Audit stewardship includes practices before contract initiation. These practices set the financial and performance objectives and prepare the business model before the adoption of a capital project. In the United States, auditors, internal or independent, are rarely involved with the initial stages of a highway construction project. The auditors typically become involved in a project at the various stages of partial contract payments and when the project is completed.
A business model is a business plan, a clearly written document that identifies the business, its products, its goals, and its objectives. A plan is developed for each capital investment and includes, but is not limited to, goals, objectives, cost, financing, and expected return (financial, social, risk analysis, and expected contribution to the overall organization). A business plan should incorporate robust financial analysis using present value and internal rate of return techniques.
In the European host countries visited, the procurement process involves a team of qualified personnel with finance, audit, and legal credentials. The team convenes at the beginning of the capital investment highway construction planning process and follows the project through to completion and operation. If needed, the team also can include contract consultants with specific expertise. The team develops business models using extensive risk analysis, capital budgeting techniques, and sensitivity analysis (what-if analysis) to help in project selection and RFP development.
PPPs with concessions require robust business plans/models to evaluate project selection and proposals. Generally, traffic counts are an integral part of a concession contract bid. The Europeans have found it helpful to use an independent party to develop the traffic counts for the government to use to assure consistency in the evaluation of bid contract proposals. Contract proposals are reviewed by finance and audit personnel. Total project costs are developed using present value and internal rate-of-return techniques to establish a capital project value. These techniques, internal rate of return (IRR) and present value (PV), are also used in the project business modeling plan and bid selection process.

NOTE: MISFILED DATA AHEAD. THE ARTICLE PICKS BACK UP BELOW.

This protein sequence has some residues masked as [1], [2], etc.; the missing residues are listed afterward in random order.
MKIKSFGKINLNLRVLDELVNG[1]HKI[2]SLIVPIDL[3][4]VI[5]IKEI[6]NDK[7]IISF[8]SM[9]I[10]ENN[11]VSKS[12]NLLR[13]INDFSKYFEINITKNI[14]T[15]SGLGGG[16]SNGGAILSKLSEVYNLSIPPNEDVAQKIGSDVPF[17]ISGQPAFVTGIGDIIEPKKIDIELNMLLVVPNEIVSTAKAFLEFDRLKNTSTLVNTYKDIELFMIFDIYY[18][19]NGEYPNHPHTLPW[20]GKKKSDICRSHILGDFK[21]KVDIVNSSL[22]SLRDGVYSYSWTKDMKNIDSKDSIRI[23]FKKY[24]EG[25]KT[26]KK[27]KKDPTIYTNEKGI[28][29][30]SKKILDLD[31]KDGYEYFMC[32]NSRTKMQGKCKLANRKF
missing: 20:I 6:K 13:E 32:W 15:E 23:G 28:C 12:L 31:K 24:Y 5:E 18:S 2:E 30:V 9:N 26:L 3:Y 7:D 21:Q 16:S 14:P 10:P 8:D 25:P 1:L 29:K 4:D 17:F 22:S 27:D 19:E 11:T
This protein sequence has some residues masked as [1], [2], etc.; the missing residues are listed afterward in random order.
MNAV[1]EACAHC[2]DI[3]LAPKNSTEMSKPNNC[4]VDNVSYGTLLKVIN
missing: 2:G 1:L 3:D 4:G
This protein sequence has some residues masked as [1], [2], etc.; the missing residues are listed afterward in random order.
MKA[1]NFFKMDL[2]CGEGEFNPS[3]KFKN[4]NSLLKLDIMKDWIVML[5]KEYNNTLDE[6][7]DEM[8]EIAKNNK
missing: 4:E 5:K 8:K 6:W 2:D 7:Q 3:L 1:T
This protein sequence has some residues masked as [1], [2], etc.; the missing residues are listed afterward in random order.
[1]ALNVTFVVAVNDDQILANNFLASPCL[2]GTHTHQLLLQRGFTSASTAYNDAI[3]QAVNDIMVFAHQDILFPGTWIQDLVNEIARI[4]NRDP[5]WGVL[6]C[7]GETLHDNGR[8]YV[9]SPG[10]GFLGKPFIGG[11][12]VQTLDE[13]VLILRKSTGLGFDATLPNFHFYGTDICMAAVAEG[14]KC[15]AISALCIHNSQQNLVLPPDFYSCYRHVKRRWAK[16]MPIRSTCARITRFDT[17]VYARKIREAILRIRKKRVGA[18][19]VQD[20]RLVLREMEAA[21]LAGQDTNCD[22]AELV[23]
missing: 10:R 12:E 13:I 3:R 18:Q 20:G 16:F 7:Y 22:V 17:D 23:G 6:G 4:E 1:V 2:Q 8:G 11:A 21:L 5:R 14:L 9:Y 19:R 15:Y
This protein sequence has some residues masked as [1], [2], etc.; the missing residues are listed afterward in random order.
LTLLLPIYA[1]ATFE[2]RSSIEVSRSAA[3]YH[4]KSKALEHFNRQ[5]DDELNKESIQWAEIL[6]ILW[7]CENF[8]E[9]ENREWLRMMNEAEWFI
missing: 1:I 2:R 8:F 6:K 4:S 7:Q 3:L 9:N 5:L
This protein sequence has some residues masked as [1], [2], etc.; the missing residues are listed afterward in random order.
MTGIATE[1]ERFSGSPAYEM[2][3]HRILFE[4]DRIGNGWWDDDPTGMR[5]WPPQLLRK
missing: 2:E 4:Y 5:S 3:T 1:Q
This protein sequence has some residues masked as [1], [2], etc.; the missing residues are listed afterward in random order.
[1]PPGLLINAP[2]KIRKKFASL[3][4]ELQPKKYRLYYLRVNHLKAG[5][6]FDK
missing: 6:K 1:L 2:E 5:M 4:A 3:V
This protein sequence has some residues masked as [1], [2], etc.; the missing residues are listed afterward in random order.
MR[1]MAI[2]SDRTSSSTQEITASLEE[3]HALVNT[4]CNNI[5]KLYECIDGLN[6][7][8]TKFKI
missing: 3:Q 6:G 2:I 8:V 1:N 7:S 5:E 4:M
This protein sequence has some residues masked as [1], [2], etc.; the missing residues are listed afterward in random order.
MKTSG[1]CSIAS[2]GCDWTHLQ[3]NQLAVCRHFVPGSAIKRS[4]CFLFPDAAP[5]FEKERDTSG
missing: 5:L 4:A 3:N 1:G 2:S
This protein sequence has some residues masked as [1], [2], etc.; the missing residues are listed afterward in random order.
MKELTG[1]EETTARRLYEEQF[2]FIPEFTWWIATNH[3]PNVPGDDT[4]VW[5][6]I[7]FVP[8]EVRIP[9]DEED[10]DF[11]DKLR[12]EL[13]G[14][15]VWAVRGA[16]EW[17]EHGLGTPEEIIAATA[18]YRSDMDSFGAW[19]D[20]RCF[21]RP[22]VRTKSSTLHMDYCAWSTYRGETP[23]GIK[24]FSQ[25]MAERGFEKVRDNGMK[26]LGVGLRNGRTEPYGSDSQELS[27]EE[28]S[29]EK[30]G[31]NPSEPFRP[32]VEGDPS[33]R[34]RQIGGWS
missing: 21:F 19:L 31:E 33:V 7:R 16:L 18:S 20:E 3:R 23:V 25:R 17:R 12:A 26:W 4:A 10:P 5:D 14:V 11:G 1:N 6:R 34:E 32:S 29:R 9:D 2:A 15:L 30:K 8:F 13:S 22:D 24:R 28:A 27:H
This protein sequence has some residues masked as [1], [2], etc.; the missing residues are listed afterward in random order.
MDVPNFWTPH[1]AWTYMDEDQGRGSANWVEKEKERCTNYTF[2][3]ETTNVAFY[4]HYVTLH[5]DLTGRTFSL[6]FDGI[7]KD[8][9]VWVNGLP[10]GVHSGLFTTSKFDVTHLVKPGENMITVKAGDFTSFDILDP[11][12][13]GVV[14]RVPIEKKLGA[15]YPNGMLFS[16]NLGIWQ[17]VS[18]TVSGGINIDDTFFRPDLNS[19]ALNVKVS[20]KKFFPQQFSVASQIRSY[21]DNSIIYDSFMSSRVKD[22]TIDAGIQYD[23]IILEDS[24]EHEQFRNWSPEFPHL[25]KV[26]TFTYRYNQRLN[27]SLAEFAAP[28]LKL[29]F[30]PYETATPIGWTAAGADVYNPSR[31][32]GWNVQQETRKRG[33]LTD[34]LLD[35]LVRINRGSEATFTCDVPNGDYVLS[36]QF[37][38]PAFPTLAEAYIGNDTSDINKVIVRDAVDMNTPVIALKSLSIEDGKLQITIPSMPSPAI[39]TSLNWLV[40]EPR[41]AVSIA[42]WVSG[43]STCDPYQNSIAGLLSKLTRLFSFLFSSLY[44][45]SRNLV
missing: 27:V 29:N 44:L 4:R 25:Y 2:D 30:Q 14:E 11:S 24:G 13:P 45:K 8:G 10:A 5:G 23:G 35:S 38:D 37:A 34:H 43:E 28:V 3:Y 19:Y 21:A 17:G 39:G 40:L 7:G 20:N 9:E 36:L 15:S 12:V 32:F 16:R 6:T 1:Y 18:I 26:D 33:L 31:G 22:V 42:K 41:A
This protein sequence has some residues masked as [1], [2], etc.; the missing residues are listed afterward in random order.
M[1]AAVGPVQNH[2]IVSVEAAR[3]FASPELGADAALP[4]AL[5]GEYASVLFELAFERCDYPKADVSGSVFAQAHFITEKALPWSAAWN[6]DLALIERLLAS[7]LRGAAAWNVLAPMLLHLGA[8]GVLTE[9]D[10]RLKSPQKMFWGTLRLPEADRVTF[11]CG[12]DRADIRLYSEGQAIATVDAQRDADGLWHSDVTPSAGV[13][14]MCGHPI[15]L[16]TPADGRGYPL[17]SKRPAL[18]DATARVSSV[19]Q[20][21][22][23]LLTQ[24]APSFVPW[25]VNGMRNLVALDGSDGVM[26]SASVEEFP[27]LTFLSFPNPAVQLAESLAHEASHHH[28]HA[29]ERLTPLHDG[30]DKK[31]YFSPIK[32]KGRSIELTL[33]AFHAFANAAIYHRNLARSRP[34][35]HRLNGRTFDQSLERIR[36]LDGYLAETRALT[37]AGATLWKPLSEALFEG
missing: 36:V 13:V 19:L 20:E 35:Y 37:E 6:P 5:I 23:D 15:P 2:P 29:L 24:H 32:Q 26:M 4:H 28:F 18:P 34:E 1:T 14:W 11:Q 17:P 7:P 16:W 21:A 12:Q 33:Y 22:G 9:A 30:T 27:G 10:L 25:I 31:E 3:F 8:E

Project delivery, in the European host countries, is affected by the size of the project, type of financing arrangements, and elements of the contract. In Europe, major projects generally are defined as greater than $14 million and are carried out under some type of design-build (DB) process, including design-build-finance-operate (DBFO) and design-build-operate-maintain (DBOM), rather than the design-bid-build model (DBB) that is the U.S. standard. This causes a longer project development period (see figure 2), but usually results in a project that is on time and on budget.